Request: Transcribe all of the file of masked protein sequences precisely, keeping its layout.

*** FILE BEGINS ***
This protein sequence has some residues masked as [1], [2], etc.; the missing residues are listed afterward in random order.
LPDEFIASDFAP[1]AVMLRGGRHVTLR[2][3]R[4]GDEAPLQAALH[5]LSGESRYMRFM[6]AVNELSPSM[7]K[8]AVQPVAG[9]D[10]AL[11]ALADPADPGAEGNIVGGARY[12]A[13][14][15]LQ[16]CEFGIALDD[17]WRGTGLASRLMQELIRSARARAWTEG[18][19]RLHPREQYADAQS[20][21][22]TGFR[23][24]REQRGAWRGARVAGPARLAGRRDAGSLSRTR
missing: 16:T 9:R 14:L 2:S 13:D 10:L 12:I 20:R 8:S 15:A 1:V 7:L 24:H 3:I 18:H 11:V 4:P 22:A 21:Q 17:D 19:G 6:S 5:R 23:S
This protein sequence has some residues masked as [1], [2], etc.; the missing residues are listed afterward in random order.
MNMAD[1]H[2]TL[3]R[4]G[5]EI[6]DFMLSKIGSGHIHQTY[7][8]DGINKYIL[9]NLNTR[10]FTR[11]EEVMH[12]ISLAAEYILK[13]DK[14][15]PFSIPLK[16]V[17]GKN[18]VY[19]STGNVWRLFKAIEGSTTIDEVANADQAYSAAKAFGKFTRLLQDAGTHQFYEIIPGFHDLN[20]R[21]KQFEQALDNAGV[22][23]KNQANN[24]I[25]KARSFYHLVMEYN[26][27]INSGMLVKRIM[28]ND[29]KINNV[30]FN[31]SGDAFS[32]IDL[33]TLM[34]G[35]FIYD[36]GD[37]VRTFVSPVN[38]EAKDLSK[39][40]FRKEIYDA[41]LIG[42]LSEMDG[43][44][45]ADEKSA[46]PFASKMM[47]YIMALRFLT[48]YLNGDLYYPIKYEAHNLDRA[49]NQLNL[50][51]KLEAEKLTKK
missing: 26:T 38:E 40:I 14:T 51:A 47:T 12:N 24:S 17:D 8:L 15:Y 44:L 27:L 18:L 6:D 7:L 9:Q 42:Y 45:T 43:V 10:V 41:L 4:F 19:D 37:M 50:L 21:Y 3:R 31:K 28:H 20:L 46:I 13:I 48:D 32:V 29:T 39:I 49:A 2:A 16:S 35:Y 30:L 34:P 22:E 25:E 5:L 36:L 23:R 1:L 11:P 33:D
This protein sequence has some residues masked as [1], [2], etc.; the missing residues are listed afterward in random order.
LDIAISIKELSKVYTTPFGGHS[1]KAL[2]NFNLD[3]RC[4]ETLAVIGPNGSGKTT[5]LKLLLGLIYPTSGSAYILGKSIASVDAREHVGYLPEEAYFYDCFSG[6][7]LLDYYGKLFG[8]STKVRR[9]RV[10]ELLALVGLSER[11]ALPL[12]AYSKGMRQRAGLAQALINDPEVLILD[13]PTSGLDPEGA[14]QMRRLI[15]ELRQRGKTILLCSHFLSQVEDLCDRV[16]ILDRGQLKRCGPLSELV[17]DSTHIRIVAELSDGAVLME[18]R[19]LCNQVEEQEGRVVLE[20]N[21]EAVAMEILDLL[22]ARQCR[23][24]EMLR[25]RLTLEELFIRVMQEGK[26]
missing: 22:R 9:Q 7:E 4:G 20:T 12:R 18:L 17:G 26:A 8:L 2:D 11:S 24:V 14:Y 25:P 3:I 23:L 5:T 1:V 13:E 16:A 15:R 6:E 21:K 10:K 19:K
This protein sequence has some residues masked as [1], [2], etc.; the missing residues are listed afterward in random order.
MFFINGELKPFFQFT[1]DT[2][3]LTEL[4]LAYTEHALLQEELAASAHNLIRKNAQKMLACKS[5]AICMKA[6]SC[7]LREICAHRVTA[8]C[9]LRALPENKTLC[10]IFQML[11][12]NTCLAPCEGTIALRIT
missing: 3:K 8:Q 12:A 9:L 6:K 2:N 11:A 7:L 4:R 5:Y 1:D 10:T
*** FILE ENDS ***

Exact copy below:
This protein sequence has some residues masked as [1], [2], etc.; the missing residues are listed afterward in random order.
LPDEFIASDFAP[1]AVMLRGGRHVTLR[2][3]R[4]GDEAPLQAALH[5]LSGESRYMRFM[6]AVNELSPSM[7]K[8]AVQPVAG[9]D[10]AL[11]ALADPADPGAEGNIVGGARY[12]A[13][14][15]LQ[16]CEFGIALDD[17]WRGTGLASRLMQELIRSARARAWTEG[18][19]RLHPREQYADAQS[20][21][22]TGFR[23][24]REQRGAWRGARVAGPARLAGRRDAGSLSRTR
missing: 16:T 9:R 14:L 2:S 13:D 10:L 12:I 20:R 8:S 15:A 1:V 7:L 24:H 3:I 18:H 11:V 4:P 22:A 21:Q 17:D 19:G 6:S 5:R 23:S
This protein sequence has some residues masked as [1], [2], etc.; the missing residues are listed afterward in random order.
MNMAD[1]H[2]TL[3]R[4]G[5]EI[6]DFMLSKIGSGHIHQTY[7][8]DGINKYIL[9]NLNTR[10]FTR[11]EEVMH[12]ISLAAEYILK[13]DK[14][15]PFSIPLK[16]V[17]GKN[18]VY[19]STGNVWRLFKAIEGSTTIDEVANADQAYSAAKAFGKFTRLLQDAGTHQFYEIIPGFHDLN[20]R[21]KQFEQALDNAGV[22][23]KNQANN[24]I[25]KARSFYHLVMEYN[26][27]INSGMLVKRIM[28]ND[29]KINNV[30]FN[31]SGDAFS[32]IDL[33]TLM[34]G[35]FIYD[36]GD[37]VRTFVSPVN[38]EAKDLSK[39][40]FRKEIYDA[41]LIG[42]LSEMDG[43][44][45]ADEKSA[46]PFASKMM[47]YIMALRFLT[48]YLNGDLYYPIKYEAHNLDRA[49]NQLNL[50][51]KLEAEKLTKK
missing: 26:T 38:E 40:I 14:T 51:A 47:T 12:N 24:S 17:D 8:L 15:Y 44:L 27:L 18:L 6:D 7:L 9:Q 42:Y 45:T 43:V 10:V 41:L 4:F 19:D 37:M 50:L 21:Y 3:R 31:K 28:H 20:L 46:I 13:I 48:D 32:V 29:T 39:I 49:A 2:A 16:S 35:Y 30:L 34:P 22:E 25:E 5:L 36:L 23:R 1:L 11:P 33:D
This protein sequence has some residues masked as [1], [2], etc.; the missing residues are listed afterward in random order.
LDIAISIKELSKVYTTPFGGHS[1]KAL[2]NFNLD[3]RC[4]ETLAVIGPNGSGKTT[5]LKLLLGLIYPTSGSAYILGKSIASVDAREHVGYLPEEAYFYDCFSG[6][7]LLDYYGKLFG[8]STKVRR[9]RV[10]ELLALVGLSER[11]ALPL[12]AYSKGMRQRAGLAQALINDPEVLILD[13]PTSGLDPEGA[14]QMRRLI[15]ELRQRGKTILLCSHFLSQVEDLCDRV[16]ILDRGQLKRCGPLSELV[17]DSTHIRIVAELSDGAVLME[18]R[19]LCNQVEEQEGRVVLE[20]N[21]EAVAMEILDLL[22]ARQCR[23][24]EMLR[25]RLTLEELFIRVMQEGK[26]
missing: 22:R 9:Q 7:E 4:G 20:T 12:R 18:L 17:G 26:A 8:L 2:D 11:S 24:V 14:Y 25:P 3:I 23:L 5:T 1:V 13:E 16:A 15:R 6:E 21:K 10:K 19:K
This protein sequence has some residues masked as [1], [2], etc.; the missing residues are listed afterward in random order.
MFFINGELKPFFQFT[1]DT[2][3]LTEL[4]LAYTEHALLQEELAASAHNLIRKNAQKMLACKS[5]AICMKA[6]SC[7]LREICAHRVTA[8]C[9]LRALPENKTLC[10]IFQML[11][12]NTCLAPCEGTIALRIT
missing: 3:K 8:Q 12:A 9:L 6:K 2:N 11:A 7:L 4:R 5:Y 1:D 10:T